The New Republic has posted a symposium on the tenth anniversary of the Iraq War. It’s one-stop-shopping for a range of views decrying the war — some from initial supporters of the war, some from longtime opponents — and it’s too long and varied for a comprehensive blog-post response. There is, however, one statement I’d like to highlight. James Rubin writes this:
But generals and historians are not the only ones who learn lessons from the last war. Politicians do too. And in the political realm, one huge unintended consequence of the war is the damage done to America’s confidence, to its willingness to lead. In much the same way that the British people and their leaders turned isolationist after the horrors of World War I, for too many Americans the Iraq war has become a rationale to turn inward, a reason to leave Afghanistan to its fate, to let the Europeans handle Libya and Mali, and to watch Syria burn.
When we look back in scorn at the appeasement policy of the late 1930s, we often forget how understandable it was. We can’t even comprehend the casualties sustained by France and Britain in World War I — more significant levels of casualties than the United States has suffered in any war in its entire history. Politicians were desperate to avoid more slaughter, but in their desperation opened the door to the worst massacres in human history.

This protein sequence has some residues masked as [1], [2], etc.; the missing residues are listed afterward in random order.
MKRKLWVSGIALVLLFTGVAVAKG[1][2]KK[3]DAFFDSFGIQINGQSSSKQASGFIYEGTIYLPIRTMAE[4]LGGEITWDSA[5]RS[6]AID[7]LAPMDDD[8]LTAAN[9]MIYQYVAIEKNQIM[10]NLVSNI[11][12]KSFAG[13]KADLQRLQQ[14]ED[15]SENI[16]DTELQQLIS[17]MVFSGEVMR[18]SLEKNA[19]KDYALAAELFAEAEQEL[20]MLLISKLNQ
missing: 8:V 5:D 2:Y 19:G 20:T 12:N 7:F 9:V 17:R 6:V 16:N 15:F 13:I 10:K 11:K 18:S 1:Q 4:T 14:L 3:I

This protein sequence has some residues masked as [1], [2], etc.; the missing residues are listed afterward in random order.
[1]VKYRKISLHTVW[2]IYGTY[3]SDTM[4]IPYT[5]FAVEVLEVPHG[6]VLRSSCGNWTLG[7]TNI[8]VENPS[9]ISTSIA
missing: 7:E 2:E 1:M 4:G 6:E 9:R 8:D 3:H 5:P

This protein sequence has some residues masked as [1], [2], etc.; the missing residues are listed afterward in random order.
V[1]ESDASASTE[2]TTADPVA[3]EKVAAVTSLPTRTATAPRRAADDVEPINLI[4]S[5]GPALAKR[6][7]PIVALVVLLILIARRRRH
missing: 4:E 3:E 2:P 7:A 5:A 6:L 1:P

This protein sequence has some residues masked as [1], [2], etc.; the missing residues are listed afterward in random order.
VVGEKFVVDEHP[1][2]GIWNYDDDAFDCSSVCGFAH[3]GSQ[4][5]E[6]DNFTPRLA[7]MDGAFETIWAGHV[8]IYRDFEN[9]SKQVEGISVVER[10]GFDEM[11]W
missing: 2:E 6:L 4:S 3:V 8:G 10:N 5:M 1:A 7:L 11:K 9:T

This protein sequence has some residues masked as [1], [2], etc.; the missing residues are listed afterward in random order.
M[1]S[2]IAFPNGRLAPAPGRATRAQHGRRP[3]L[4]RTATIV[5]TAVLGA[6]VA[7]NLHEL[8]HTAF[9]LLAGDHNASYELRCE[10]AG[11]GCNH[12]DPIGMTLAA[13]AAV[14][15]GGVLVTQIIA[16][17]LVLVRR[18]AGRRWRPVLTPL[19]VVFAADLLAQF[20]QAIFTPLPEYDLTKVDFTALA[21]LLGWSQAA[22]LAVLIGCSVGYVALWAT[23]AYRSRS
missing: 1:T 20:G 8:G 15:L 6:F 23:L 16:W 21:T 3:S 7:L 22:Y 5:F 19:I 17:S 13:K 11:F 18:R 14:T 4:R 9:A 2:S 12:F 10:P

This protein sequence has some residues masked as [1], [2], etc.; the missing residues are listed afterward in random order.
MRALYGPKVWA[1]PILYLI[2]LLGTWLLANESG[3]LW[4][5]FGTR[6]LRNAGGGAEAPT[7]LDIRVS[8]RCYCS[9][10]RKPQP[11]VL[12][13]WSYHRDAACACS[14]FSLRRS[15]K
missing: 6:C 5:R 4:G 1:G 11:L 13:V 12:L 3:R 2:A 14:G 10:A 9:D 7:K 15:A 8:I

Here we’ve fought two counterinsurgency campaigns with an all-volunteer military that is tiny relative to the size of our population or our mobilization levels in past wars. Moreover, we’ve enjoyed considerable (though hard-fought) military successes — routing two despotic regimes, defeating a follow-on insurgency in Iraq, killing the mastermind of 9/11, and successfully defending a new regime in Afghanistan — all while sustaining an eleven-year-old conflict without resort to the draft.
The people of the Middle East tend to respect strength and despise those who appear weak — viewing them not with pity but with contempt and loathing. It’s simply sad that our enemies can lose a war and yet feel victorious because those Americans who largely did not fight are “war-weary.”